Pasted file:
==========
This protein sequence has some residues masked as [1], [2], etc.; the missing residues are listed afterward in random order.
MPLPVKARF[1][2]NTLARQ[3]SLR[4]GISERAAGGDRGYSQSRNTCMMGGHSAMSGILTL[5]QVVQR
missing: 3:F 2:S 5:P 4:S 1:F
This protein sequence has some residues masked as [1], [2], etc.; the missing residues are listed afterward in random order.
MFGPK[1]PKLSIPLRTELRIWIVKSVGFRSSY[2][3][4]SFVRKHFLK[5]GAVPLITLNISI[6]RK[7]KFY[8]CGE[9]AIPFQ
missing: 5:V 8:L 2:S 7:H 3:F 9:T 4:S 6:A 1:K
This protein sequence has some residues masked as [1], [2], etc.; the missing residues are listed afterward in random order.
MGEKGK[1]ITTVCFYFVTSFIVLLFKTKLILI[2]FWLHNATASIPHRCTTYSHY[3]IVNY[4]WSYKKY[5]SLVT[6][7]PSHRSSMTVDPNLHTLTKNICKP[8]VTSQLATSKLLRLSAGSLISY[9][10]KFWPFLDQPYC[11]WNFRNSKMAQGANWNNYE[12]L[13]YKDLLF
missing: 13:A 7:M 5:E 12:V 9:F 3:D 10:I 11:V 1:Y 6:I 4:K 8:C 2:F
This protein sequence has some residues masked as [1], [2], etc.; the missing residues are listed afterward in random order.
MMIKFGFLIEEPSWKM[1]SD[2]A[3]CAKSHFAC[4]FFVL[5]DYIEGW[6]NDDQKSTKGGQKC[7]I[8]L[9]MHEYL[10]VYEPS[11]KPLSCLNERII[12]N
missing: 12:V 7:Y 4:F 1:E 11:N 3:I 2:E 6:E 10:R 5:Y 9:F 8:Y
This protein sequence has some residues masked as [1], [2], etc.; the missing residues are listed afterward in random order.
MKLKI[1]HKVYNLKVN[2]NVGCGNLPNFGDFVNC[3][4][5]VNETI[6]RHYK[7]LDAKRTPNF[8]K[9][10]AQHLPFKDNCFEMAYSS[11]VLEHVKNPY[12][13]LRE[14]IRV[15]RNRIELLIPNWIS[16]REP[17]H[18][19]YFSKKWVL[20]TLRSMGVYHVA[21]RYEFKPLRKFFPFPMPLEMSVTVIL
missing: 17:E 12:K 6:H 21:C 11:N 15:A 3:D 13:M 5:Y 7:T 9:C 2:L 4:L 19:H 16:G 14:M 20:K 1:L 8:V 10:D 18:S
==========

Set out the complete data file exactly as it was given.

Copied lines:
This protein sequence has some residues masked as [1], [2], etc.; the missing residues are listed afterward in random order.
MPLPVKARF[1][2]NTLARQ[3]SLR[4]GISERAAGGDRGYSQSRNTCMMGGHSAMSGILTL[5]QVVQR
missing: 3:F 2:S 5:P 4:S 1:F
This protein sequence has some residues masked as [1], [2], etc.; the missing residues are listed afterward in random order.
MFGPK[1]PKLSIPLRTELRIWIVKSVGFRSSY[2][3][4]SFVRKHFLK[5]GAVPLITLNISI[6]RK[7]KFY[8]CGE[9]AIPFQ
missing: 5:V 8:L 2:S 7:H 3:F 9:T 4:S 6:A 1:K
This protein sequence has some residues masked as [1], [2], etc.; the missing residues are listed afterward in random order.
MGEKGK[1]ITTVCFYFVTSFIVLLFKTKLILI[2]FWLHNATASIPHRCTTYSHY[3]IVNY[4]WSYKKY[5]SLVT[6][7]PSHRSSMTVDPNLHTLTKNICKP[8]VTSQLATSKLLRLSAGSLISY[9][10]KFWPFLDQPYC[11]WNFRNSKMAQGANWNNYE[12]L[13]YKDLLF
missing: 13:A 7:M 5:E 12:V 9:F 3:D 10:I 11:V 1:Y 6:I 4:K 8:C 2:F
This protein sequence has some residues masked as [1], [2], etc.; the missing residues are listed afterward in random order.
MMIKFGFLIEEPSWKM[1]SD[2]A[3]CAKSHFAC[4]FFVL[5]DYIEGW[6]NDDQKSTKGGQKC[7]I[8]L[9]MHEYL[10]VYEPS[11]KPLSCLNERII[12]N
missing: 12:V 7:Y 4:F 1:E 11:N 3:I 2:E 6:E 10:R 5:Y 9:F 8:Y
This protein sequence has some residues masked as [1], [2], etc.; the missing residues are listed afterward in random order.
MKLKI[1]HKVYNLKVN[2]NVGCGNLPNFGDFVNC[3][4][5]VNETI[6]RHYK[7]LDAKRTPNF[8]K[9][10]AQHLPFKDNCFEMAYSS[11]VLEHVKNPY[12][13]LRE[14]IRV[15]RNRIELLIPNWIS[16]REP[17]H[18][19]YFSKKWVL[20]TLRSMGVYHVA[21]RYEFKPLRKFFPFPMPLEMSVTVIL
missing: 17:E 12:K 6:H 21:C 11:N 15:A 3:D 13:M 5:Y 7:T 9:C 2:L 4:L 19:H 16:G 14:M 20:K 1:L 8:V 10:D 18:S